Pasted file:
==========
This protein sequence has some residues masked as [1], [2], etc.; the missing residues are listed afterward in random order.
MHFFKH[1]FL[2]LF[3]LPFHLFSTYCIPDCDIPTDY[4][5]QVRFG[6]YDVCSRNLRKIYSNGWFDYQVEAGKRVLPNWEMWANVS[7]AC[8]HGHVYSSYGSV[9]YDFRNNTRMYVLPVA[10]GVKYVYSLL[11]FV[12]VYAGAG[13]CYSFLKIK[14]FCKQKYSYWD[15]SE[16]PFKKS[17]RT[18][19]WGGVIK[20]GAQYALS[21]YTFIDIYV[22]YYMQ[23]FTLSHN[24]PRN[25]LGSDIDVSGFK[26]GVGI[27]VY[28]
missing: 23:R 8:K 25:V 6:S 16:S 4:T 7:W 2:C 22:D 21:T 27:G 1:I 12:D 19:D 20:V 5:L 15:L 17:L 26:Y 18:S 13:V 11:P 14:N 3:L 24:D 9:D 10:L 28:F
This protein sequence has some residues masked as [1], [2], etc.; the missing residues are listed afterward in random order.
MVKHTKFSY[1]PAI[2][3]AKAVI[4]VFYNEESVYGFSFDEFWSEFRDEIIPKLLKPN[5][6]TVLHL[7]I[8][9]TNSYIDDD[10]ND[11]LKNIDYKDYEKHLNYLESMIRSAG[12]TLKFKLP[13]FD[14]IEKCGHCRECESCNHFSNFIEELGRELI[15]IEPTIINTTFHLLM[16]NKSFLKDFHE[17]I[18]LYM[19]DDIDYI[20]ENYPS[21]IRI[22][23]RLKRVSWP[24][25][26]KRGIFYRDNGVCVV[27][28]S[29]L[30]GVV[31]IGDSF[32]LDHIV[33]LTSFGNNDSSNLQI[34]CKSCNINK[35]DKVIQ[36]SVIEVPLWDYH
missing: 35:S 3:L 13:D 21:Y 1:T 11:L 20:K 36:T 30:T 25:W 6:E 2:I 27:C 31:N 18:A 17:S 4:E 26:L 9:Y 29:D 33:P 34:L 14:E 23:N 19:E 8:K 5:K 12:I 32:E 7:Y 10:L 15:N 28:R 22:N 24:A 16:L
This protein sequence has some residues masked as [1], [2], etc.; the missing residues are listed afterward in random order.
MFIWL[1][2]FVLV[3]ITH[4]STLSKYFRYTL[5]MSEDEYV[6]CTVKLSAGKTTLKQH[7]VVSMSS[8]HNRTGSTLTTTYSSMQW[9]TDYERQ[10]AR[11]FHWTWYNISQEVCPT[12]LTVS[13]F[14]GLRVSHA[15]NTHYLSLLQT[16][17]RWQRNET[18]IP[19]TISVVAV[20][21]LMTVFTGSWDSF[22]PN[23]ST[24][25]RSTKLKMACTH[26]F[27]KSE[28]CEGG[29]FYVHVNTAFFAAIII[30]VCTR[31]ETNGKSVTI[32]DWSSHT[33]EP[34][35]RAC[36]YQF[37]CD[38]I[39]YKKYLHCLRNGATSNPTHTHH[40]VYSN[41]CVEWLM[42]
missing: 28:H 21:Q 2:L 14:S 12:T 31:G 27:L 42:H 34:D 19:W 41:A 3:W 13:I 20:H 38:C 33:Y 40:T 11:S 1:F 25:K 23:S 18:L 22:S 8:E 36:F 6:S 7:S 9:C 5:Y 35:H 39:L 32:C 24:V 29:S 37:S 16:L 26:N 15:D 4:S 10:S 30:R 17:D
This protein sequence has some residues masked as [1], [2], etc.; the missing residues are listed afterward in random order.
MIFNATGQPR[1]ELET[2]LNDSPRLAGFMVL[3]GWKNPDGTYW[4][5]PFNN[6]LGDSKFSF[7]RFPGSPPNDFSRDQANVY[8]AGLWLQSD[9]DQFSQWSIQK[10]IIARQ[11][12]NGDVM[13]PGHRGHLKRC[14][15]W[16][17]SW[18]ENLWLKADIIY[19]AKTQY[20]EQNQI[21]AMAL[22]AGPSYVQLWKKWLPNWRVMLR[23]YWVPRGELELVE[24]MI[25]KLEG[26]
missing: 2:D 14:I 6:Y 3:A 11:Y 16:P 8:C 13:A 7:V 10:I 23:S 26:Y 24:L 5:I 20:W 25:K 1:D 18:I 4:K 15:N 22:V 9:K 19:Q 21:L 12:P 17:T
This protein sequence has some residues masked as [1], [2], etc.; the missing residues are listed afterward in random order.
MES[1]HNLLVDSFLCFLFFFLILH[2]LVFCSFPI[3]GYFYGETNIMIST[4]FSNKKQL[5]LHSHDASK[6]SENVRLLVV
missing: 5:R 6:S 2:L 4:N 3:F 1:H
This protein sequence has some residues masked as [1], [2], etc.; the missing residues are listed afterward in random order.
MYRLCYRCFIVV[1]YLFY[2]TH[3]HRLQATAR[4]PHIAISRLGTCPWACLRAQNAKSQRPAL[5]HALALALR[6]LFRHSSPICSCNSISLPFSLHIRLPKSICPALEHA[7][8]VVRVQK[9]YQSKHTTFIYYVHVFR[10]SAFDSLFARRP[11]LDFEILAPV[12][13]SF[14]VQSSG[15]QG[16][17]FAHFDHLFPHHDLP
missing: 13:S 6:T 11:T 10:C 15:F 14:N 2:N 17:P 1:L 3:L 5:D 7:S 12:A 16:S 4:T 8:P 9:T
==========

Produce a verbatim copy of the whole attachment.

This protein sequence has some residues masked as [1], [2], etc.; the missing residues are listed afterward in random order.
MHFFKH[1]FL[2]LF[3]LPFHLFSTYCIPDCDIPTDY[4][5]QVRFG[6]YDVCSRNLRKIYSNGWFDYQVEAGKRVLPNWEMWANVS[7]AC[8]HGHVYSSYGSV[9]YDFRNNTRMYVLPVA[10]GVKYVYSLL[11]FV[12]VYAGAG[13]CYSFLKIK[14]FCKQKYSYWD[15]SE[16]PFKKS[17]RT[18][19]WGGVIK[20]GAQYALS[21]YTFIDIYV[22]YYMQ[23]FTLSHN[24]PRN[25]LGSDIDVSGFK[26]GVGI[27]VY[28]
missing: 23:R 8:K 25:V 6:S 16:S 4:T 7:W 2:C 22:D 21:T 27:G 1:I 12:D 19:D 20:V 5:L 15:L 17:L 26:Y 18:S 13:V 11:P 14:N 3:L 24:D 9:D 10:L 28:F
This protein sequence has some residues masked as [1], [2], etc.; the missing residues are listed afterward in random order.
MVKHTKFSY[1]PAI[2][3]AKAVI[4]VFYNEESVYGFSFDEFWSEFRDEIIPKLLKPN[5][6]TVLHL[7]I[8][9]TNSYIDDD[10]ND[11]LKNIDYKDYEKHLNYLESMIRSAG[12]TLKFKLP[13]FD[14]IEKCGHCRECESCNHFSNFIEELGRELI[15]IEPTIINTTFHLLM[16]NKSFLKDFHE[17]I[18]LYM[19]DDIDYI[20]ENYPS[21]IRI[22][23]RLKRVSWP[24][25][26]KRGIFYRDNGVCVV[27][28]S[29]L[30]GVV[31]IGDSF[32]LDHIV[33]LTSFGNNDSSNLQI[34]CKSCNINK[35]DKVIQ[36]SVIEVPLWDYH
missing: 35:S 3:L 13:D 21:Y 1:T 11:L 20:K 36:T 30:T 25:W 6:E 2:I 27:C 31:N 18:A 17:S 4:E 26:L 9:Y 29:D 33:P 34:L 14:E 23:N 19:E 8:K 5:K 12:I 32:E 7:Y 10:L 15:N 28:R 22:N 24:A 16:L
This protein sequence has some residues masked as [1], [2], etc.; the missing residues are listed afterward in random order.
MFIWL[1][2]FVLV[3]ITH[4]STLSKYFRYTL[5]MSEDEYV[6]CTVKLSAGKTTLKQH[7]VVSMSS[8]HNRTGSTLTTTYSSMQW[9]TDYERQ[10]AR[11]FHWTWYNISQEVCPT[12]LTVS[13]F[14]GLRVSHA[15]NTHYLSLLQT[16][17]RWQRNET[18]IP[19]TISVVAV[20][21]LMTVFTGSWDSF[22]PN[23]ST[24][25]RSTKLKMACTH[26]F[27]KSE[28]CEGG[29]FYVHVNTAFFAAIII[30]VCTR[31]ETNGKSVTI[32]DWSSHT[33]EP[34][35]RAC[36]YQF[37]CD[38]I[39]YKKYLHCLRNGATSNPTHTHH[40]VYSN[41]CVEWLM[42]
missing: 28:H 21:Q 2:L 14:S 12:T 31:G 27:L 42:H 34:D 19:W 41:A 3:W 13:I 20:H 38:C 33:Y 40:T 11:S 1:F 25:K 23:S 18:L 22:S 8:E 36:F 6:S 7:S 9:C 5:Y 35:H 39:L 32:C 24:V 29:S 37:S 16:L 26:N 15:D 4:S 10:S 30:R 17:D
This protein sequence has some residues masked as [1], [2], etc.; the missing residues are listed afterward in random order.
MIFNATGQPR[1]ELET[2]LNDSPRLAGFMVL[3]GWKNPDGTYW[4][5]PFNN[6]LGDSKFSF[7]RFPGSPPNDFSRDQANVY[8]AGLWLQSD[9]DQFSQWSIQK[10]IIARQ[11][12]NGDVM[13]PGHRGHLKRC[14][15]W[16][17]SW[18]ENLWLKADIIY[19]AKTQY[20]EQNQI[21]AMAL[22]AGPSYVQLWKKWLPNWRVMLR[23]YWVPRGELELVE[24]MI[25]KLEG[26]
missing: 2:D 14:I 6:Y 3:A 11:Y 16:P 8:C 13:A 7:V 10:I 23:S 26:Y 24:L 5:I 20:W 25:K 1:D 18:I 4:K 15:N 22:V 9:K 19:Q 21:L 12:P 17:T
This protein sequence has some residues masked as [1], [2], etc.; the missing residues are listed afterward in random order.
MES[1]HNLLVDSFLCFLFFFLILH[2]LVFCSFPI[3]GYFYGETNIMIST[4]FSNKKQL[5]LHSHDASK[6]SENVRLLVV
missing: 5:R 6:S 2:L 4:N 3:F 1:H
This protein sequence has some residues masked as [1], [2], etc.; the missing residues are listed afterward in random order.
MYRLCYRCFIVV[1]YLFY[2]TH[3]HRLQATAR[4]PHIAISRLGTCPWACLRAQNAKSQRPAL[5]HALALALR[6]LFRHSSPICSCNSISLPFSLHIRLPKSICPALEHA[7][8]VVRVQK[9]YQSKHTTFIYYVHVFR[10]SAFDSLFARRP[11]LDFEILAPV[12][13]SF[14]VQSSG[15]QG[16][17]FAHFDHLFPHHDLP
missing: 13:S 6:T 11:T 10:C 15:F 14:N 2:N 17:P 1:L 3:L 5:D 7:S 12:A 16:S 4:T 8:P 9:T